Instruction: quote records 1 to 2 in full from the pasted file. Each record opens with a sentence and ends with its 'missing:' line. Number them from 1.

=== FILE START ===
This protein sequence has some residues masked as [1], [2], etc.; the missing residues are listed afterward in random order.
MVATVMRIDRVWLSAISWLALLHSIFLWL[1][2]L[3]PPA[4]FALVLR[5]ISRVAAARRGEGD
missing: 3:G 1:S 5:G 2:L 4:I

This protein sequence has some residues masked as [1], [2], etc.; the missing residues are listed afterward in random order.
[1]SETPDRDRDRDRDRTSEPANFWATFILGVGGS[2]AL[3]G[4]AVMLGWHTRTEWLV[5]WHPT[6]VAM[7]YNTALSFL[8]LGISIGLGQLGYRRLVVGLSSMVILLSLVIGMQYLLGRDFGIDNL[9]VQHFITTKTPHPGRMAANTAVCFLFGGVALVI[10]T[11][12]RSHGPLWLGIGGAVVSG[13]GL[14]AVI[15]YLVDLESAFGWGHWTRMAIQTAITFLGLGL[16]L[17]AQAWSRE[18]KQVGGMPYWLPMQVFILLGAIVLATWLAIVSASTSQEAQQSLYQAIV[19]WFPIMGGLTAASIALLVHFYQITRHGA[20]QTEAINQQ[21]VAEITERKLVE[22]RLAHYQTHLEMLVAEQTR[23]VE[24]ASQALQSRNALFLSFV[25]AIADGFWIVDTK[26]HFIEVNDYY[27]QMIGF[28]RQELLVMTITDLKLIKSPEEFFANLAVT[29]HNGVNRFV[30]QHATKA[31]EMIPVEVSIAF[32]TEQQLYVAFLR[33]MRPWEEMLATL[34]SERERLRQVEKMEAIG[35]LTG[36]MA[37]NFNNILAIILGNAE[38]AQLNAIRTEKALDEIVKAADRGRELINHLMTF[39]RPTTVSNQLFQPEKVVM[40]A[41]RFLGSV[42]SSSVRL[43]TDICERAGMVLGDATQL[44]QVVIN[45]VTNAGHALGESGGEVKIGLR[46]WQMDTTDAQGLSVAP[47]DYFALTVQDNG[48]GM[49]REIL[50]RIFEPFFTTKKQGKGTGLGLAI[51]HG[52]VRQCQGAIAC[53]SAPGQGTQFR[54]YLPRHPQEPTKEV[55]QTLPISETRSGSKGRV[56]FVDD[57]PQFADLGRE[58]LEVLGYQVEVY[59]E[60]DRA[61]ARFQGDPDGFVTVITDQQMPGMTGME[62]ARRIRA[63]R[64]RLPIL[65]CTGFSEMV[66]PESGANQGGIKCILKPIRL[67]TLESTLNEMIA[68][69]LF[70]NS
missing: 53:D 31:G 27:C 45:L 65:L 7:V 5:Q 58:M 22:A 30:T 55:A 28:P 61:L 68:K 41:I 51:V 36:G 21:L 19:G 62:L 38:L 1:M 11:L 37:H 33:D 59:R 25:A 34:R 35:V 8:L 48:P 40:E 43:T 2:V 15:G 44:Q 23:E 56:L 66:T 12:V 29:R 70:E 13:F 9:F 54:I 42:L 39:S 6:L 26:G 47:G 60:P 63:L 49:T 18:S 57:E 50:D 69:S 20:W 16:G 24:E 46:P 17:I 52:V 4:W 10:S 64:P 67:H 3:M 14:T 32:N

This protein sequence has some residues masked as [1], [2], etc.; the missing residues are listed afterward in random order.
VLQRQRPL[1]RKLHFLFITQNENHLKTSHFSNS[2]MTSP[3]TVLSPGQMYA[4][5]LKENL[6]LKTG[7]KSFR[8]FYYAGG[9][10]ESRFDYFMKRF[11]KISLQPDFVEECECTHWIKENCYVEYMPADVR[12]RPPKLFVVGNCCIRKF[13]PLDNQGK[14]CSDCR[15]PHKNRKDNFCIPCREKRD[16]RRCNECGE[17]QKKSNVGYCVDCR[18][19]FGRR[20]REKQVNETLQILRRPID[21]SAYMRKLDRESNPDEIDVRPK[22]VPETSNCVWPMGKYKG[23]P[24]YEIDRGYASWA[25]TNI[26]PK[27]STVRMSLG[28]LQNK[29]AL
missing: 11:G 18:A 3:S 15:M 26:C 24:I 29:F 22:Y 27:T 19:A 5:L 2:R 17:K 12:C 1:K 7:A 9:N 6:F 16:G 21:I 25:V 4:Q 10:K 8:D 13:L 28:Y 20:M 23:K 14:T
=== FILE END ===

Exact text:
This protein sequence has some residues masked as [1], [2], etc.; the missing residues are listed afterward in random order.
MVATVMRIDRVWLSAISWLALLHSIFLWL[1][2]L[3]PPA[4]FALVLR[5]ISRVAAARRGEGD
missing: 3:G 1:S 5:G 2:L 4:I

This protein sequence has some residues masked as [1], [2], etc.; the missing residues are listed afterward in random order.
[1]SETPDRDRDRDRDRTSEPANFWATFILGVGGS[2]AL[3]G[4]AVMLGWHTRTEWLV[5]WHPT[6]VAM[7]YNTALSFL[8]LGISIGLGQLGYRRLVVGLSSMVILLSLVIGMQYLLGRDFGIDNL[9]VQHFITTKTPHPGRMAANTAVCFLFGGVALVI[10]T[11][12]RSHGPLWLGIGGAVVSG[13]GL[14]AVI[15]YLVDLESAFGWGHWTRMAIQTAITFLGLGL[16]L[17]AQAWSRE[18]KQVGGMPYWLPMQVFILLGAIVLATWLAIVSASTSQEAQQSLYQAIV[19]WFPIMGGLTAASIALLVHFYQITRHGA[20]QTEAINQQ[21]VAEITERKLVE[22]RLAHYQTHLEMLVAEQTR[23]VE[24]ASQALQSRNALFLSFV[25]AIADGFWIVDTK[26]HFIEVNDYY[27]QMIGF[28]RQELLVMTITDLKLIKSPEEFFANLAVT[29]HNGVNRFV[30]QHATKA[31]EMIPVEVSIAF[32]TEQQLYVAFLR[33]MRPWEEMLATL[34]SERERLRQVEKMEAIG[35]LTG[36]MA[37]NFNNILAIILGNAE[38]AQLNAIRTEKALDEIVKAADRGRELINHLMTF[39]RPTTVSNQLFQPEKVVM[40]A[41]RFLGSV[42]SSSVRL[43]TDICERAGMVLGDATQL[44]QVVIN[45]VTNAGHALGESGGEVKIGLR[46]WQMDTTDAQGLSVAP[47]DYFALTVQDNG[48]GM[49]REIL[50]RIFEPFFTTKKQGKGTGLGLAI[51]HG[52]VRQCQGAIAC[53]SAPGQGTQFR[54]YLPRHPQEPTKEV[55]QTLPISETRSGSKGRV[56]FVDD[57]PQFADLGRE[58]LEVLGYQVEVY[59]E[60]DRA[61]ARFQGDPDGFVTVITDQQMPGMTGME[62]ARRIRA[63]R[64]RLPIL[65]CTGFSEMV[66]PESGANQGGIKCILKPIRL[67]TLESTLNEMIA[68][69]LF[70]NS
missing: 53:D 31:G 27:C 45:L 65:L 7:V 5:Q 58:M 22:A 30:T 55:A 28:P 61:L 68:K 41:I 51:V 36:G 21:L 19:G 62:L 38:L 1:M 11:L 37:H 33:D 59:R 25:A 34:R 35:V 8:L 48:P 40:E 43:T 2:V 15:G 44:Q 23:E 56:L 66:T 12:V 29:R 70:E 13:F 9:F 54:I 42:L 39:S 6:L 26:G 47:G 60:P 63:L 49:T 18:S 57:E 50:D 69:S 20:W 16:G 24:E 46:P 17:I 52:V 4:W 10:S 64:P 67:H 3:M 14:T 32:N